Rising Pune Supergiants made a sweet start to their life in the IPL, their seamers waylaying Mumbai Indians’ top order to set up a breezy nine-wicket win over the defending champions. Chasing 122, they got there with 32 balls to spare, Ajinkya Rahane steering them home with a fluent unbeaten 66 off 42 balls.
The pitch had lost most of its early bite when Supergiants batted, and Rahane quickly got into the groove with a pair of straight-driven fours off Mitchell McClenaghan, in the first and third overs of the innings. Any residual chasing nerves Supergiants may have had dissipated in McClenaghan’s third over – the fifth of the innings – when both Rahane and Faf du Plessis picked up sixes off mis-hits; they probably would not have carried all the way on a bigger ground.
Nonetheless, Supergiants were well on their way, and the openers put on 78 before du Plessis played on to Harbhajan. It left the rest of the batting a mere 44 to get from 62 balls, and Kevin Pietersen hastened their passage home with a couple of monster sixes off Harbhajan. The 15th over began with Supergiants needing eight to win, and Rahane finished the game with two boundaries in four balls, clubbing Hardik Pandya to the long-on boundary before ramping him for six over the third man boundary.
Mumbai made life easier for Supergiants, with Jos Buttler fluffing a chance to run du Plessis out after a dreadful mix-up between the openers, and Shreyas Gopal missing a caught-and-bowled off Rahane.
The season began on a Wankhede Stadium pitch dissimilar to the easy-paced, hit-through-the-line surfaces offered up during the World T20, and Mumbai, after deciding surprisingly to bat first, struggled against the seam movement and bounce. They only got as far as 121 because Harbhajan climbed into Pune’s bowling at the death, clubbing an unbeaten 45 off 30 balls and scoring the bulk of the 41 runs Mumbai made in the last three overs.
Till his intervention, they seemed to be struggling to even get to 100. Ishant Sharma, getting the ball to nip around and climb on the batsmen, and Mitchell Marsh, getting late swing away from the right-handers, reduced them to 30 for 4 by the end of the fifth over, and it became 40 for 5 when Rajat Bhatia trapped Kieron Pollard lbw with an offcutter in the eighth over.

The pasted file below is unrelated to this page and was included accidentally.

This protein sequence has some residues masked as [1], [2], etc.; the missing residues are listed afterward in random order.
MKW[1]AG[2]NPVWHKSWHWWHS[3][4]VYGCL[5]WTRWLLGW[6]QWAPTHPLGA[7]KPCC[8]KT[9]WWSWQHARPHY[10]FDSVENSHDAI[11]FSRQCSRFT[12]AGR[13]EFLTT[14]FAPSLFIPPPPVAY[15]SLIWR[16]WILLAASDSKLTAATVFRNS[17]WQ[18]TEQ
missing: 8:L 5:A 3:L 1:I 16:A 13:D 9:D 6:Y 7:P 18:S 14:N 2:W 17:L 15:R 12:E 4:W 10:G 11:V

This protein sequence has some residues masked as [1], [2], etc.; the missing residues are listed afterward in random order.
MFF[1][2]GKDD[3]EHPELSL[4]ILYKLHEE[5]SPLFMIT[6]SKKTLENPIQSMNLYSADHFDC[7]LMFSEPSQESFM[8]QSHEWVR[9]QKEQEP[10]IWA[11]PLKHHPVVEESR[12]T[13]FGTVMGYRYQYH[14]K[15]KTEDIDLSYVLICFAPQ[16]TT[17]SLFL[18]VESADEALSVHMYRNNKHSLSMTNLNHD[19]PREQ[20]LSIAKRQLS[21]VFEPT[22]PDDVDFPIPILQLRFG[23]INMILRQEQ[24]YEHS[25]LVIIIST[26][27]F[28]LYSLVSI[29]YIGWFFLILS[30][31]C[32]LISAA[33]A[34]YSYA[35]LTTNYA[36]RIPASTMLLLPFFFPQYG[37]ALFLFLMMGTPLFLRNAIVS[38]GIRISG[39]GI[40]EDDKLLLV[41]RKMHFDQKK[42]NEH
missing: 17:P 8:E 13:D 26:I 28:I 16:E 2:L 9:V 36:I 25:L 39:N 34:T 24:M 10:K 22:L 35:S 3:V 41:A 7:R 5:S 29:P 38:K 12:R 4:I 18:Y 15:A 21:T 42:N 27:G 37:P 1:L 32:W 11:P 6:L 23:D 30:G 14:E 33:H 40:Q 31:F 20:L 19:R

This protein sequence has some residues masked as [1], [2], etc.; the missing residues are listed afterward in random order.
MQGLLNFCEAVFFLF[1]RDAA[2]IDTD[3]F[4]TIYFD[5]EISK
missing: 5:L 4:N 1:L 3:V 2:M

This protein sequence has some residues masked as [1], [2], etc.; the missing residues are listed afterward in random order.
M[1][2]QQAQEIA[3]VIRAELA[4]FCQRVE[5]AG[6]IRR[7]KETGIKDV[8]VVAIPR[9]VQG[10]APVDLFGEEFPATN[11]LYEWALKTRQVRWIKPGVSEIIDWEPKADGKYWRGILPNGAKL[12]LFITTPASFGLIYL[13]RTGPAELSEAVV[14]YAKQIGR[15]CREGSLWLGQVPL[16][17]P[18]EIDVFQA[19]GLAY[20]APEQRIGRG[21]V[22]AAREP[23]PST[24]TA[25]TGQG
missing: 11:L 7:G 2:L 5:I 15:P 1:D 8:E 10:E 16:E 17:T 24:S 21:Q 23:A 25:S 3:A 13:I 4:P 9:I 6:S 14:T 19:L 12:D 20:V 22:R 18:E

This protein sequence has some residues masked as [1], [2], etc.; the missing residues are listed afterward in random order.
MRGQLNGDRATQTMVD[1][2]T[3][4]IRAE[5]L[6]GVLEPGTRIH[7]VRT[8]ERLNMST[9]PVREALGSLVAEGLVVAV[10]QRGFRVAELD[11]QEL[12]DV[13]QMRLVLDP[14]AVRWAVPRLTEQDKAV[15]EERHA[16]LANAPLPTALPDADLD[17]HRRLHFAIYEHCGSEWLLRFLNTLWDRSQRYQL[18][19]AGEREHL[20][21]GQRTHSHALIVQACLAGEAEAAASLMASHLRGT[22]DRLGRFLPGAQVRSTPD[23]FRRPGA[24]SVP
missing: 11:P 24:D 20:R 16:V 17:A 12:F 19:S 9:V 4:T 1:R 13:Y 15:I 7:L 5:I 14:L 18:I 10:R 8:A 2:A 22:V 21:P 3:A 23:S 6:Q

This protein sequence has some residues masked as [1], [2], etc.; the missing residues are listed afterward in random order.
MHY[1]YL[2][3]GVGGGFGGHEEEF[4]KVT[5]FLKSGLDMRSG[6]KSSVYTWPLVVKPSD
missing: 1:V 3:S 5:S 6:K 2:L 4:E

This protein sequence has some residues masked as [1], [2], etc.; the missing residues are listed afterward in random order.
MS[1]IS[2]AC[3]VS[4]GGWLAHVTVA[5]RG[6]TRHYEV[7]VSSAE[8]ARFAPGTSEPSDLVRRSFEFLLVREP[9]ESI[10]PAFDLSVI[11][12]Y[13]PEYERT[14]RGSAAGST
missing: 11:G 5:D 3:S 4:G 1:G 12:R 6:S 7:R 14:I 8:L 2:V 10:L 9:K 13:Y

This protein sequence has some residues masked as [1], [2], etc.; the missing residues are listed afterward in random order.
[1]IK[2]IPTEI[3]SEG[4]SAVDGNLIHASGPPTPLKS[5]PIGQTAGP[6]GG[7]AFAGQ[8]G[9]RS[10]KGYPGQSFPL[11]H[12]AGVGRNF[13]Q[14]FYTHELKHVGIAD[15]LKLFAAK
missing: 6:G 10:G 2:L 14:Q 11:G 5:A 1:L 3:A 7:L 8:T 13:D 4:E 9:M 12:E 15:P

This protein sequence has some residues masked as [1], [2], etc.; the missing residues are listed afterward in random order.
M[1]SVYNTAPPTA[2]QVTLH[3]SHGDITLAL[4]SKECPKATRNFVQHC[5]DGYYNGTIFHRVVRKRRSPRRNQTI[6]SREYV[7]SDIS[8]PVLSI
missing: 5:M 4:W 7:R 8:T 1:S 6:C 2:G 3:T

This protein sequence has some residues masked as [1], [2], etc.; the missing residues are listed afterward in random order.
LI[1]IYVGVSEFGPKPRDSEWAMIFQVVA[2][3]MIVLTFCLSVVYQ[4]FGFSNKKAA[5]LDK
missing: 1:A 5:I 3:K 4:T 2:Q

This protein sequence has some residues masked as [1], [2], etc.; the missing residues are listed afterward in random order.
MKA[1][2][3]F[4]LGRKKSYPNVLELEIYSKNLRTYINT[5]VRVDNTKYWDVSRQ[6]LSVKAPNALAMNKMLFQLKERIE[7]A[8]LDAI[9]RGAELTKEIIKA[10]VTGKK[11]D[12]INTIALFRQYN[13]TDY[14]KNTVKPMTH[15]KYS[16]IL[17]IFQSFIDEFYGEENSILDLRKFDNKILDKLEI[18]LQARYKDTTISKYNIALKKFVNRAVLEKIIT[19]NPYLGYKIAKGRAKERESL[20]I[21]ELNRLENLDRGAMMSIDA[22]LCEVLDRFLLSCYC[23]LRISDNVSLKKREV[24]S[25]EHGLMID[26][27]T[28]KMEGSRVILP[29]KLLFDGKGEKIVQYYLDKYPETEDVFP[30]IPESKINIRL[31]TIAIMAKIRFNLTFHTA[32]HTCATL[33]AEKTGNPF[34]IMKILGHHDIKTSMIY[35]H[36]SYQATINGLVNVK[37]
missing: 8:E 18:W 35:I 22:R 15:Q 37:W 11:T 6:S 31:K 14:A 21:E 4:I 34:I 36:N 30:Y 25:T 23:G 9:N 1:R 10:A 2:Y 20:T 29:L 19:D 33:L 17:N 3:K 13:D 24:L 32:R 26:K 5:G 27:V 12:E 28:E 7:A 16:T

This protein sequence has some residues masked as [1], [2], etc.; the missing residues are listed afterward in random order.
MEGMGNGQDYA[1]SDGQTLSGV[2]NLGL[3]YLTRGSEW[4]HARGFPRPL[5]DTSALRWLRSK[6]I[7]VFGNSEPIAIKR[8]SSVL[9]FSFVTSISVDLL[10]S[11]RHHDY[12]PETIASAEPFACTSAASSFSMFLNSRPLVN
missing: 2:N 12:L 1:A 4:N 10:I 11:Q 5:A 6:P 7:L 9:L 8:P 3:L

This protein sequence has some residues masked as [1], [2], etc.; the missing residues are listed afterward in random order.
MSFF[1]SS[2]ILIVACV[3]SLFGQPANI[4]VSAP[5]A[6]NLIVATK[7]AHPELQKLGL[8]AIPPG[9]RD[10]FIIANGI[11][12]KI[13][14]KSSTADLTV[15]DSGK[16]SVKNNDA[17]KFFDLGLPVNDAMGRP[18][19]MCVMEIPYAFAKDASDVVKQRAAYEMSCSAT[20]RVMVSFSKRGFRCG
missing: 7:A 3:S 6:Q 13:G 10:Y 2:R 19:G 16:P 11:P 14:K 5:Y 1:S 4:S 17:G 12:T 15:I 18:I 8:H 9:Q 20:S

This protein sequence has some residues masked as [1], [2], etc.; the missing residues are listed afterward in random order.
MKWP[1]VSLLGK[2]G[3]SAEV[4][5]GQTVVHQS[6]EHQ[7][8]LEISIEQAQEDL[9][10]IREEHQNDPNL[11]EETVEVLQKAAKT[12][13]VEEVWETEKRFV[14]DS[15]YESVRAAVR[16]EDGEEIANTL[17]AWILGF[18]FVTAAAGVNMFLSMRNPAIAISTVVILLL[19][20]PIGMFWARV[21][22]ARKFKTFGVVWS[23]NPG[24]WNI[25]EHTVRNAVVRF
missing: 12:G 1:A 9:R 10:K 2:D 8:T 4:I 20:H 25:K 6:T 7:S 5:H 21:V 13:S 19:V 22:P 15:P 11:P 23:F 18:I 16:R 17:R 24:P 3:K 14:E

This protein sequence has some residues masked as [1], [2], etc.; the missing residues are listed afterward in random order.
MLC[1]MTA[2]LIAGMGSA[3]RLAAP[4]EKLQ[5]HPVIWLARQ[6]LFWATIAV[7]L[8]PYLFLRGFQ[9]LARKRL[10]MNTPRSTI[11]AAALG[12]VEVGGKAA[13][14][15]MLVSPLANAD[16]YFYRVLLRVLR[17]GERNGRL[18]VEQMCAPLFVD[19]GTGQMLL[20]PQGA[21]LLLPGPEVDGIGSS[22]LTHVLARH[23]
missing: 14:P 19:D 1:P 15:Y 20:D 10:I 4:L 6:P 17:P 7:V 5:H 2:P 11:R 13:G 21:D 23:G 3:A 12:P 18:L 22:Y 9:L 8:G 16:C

Apart from helping the quicker bowlers, the pitch was also offering Bhatia grip, and Mumbai struggled for rhythm against his stump-to-stump mix of cutters and slower balls. He finished with figures of 1 for 10 from his four overs. Shreyas Gopal, who made 2 off 16 balls, faced nine balls from Bhatia and failed to score off any of them.
Gopal’s stay at the wicket came to an end when he holed out to long-off off the bowling of M Ashwin, the debutant legspinner. Nerves were evident in the number of short balls M Ashwin sent down – they gripped and turned too much for the Mumbai batsmen to do very much with them – but he also bowled a couple of ripping googlies that hinted at the potential Supergiants must have seen in him to shell out Rs. 4.5 crore for his services.
His more famous namesake R Ashwin, meanwhile, only bowled the one over, continuing a puzzling trend of being under-utilised by MS Dhoni. He struck with his first ball – just as Ishant, Marsh and Bhatia had also done – but that first ball came after a 15-over wait. Dhoni declined to use him after that, entrusting the death overs to RP Singh and Ishant. Though Harbhajan took heavy toll of those death overs, Mumbai had made far too little before that for his runs to make too much of a difference.